ESL offers systematic, explicit, and sustained language instruction in the context of the Frameworks. Thus, the SEI program in Massachusetts includes both language and content as important instructional considerations for planning ESL and SCI. Although each component of the program has a different driving instructional focus, both must incorporate language and content (in different ways, informed by the different levels of expertise and qualifications of corresponding educators, such as expertise in language acquisition or in a particular discipline). As a result, both components of SEI programs in Massachusetts (ESL and SCI) contribute to ELs' academic success despite having different primary purposes.
What is the relationship between ESL and SCI?
Visit our Spotlight on Collaboration and Co-Teaching
Shared responsibility, expertise, and collaboration lead to EL achievement. To provide an effective and coherent SEI program, content and language educators need common planning time (CPT), regular opportunities to interact in Professional Learning Communities (PLCs) for shared planning of curriculum, instruction, and assessment for ELs. This type of co-planning and collaboration between content and language is a priority for an SEI program. Educators working in isolation cannot meet all of the challenges involved with giving ELs access to high-quality curricula.
This is because several educators are often responsible for the different instructional components of the SEI program that addresses ELs' linguistic and academic needs, yet they are collectively responsible for the success and outcomes of the whole, comprehensive instructional program. In order for different teachers-of-record (content or ESL) to effectively, intentionally, and coherently plan instruction for ELs, schools should support systematic and dedicated collaboration and co-planning time. By coordinating and collaborating in planning ESL and content curricula, educators support one another, share unique fields of expertise, and take collective responsibility for EL achievement.4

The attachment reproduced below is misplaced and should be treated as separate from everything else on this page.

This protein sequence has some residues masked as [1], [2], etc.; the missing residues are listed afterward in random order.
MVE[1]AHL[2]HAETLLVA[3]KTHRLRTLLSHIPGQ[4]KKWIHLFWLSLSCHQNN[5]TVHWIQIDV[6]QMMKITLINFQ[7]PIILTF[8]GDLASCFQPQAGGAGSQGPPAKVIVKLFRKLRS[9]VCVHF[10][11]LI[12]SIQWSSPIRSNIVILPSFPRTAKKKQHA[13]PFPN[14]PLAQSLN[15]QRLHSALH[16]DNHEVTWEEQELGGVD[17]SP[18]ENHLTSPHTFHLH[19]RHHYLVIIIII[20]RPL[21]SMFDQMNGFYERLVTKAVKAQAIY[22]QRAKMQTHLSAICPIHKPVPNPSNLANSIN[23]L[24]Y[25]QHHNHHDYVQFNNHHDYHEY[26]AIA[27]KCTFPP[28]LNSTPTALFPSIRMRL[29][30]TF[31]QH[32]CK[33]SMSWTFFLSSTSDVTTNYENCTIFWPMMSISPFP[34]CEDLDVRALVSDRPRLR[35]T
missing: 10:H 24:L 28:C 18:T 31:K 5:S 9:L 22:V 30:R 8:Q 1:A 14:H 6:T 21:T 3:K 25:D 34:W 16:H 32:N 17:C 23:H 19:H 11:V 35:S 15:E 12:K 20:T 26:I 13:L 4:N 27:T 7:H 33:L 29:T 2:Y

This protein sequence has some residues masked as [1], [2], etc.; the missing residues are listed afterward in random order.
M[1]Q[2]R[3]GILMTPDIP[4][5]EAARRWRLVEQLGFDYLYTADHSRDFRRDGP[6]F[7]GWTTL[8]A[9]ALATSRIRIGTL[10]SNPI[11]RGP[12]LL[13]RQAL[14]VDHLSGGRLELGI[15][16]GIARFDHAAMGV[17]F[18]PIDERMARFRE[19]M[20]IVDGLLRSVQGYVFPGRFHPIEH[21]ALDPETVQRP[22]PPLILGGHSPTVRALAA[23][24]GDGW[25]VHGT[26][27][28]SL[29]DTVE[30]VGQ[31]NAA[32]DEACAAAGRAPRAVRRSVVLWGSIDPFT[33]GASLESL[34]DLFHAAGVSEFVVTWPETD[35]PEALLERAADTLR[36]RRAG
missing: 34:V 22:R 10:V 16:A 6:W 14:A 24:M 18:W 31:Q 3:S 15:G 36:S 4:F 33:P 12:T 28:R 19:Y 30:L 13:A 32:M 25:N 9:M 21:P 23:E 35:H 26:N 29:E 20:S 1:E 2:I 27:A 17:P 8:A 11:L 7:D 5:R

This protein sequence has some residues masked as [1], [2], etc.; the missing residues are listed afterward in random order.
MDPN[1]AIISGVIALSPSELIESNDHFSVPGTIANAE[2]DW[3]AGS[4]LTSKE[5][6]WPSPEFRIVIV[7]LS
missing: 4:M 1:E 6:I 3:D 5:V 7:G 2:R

Professional Development for SEI
1 It is important to note here that research indicates that students' languages and cultures are valuable resources, and that incorporating these resources into classroom instruction provides a rich curriculum and positive, affirming school environment for ELs. WIDA's Guiding Principles of Language Development also state that "Students' academic language development in their native language facilitates their academic language development in English. Conversely, students' academic language development in English informs their academic language development in their native language."
2 For comprehensive guidance on ESL in Massachusetts, please visit the Next Generation ESL Curriculum Resource Guide.
3 Please see G.L. c. 71A, section 2 for the definition of ESL in the LOOK Act.
4 WIDA Essential Actions 14 and 15 (Gottlieb, 2013, pp. 58-66).
Last Updated: November 25, 2020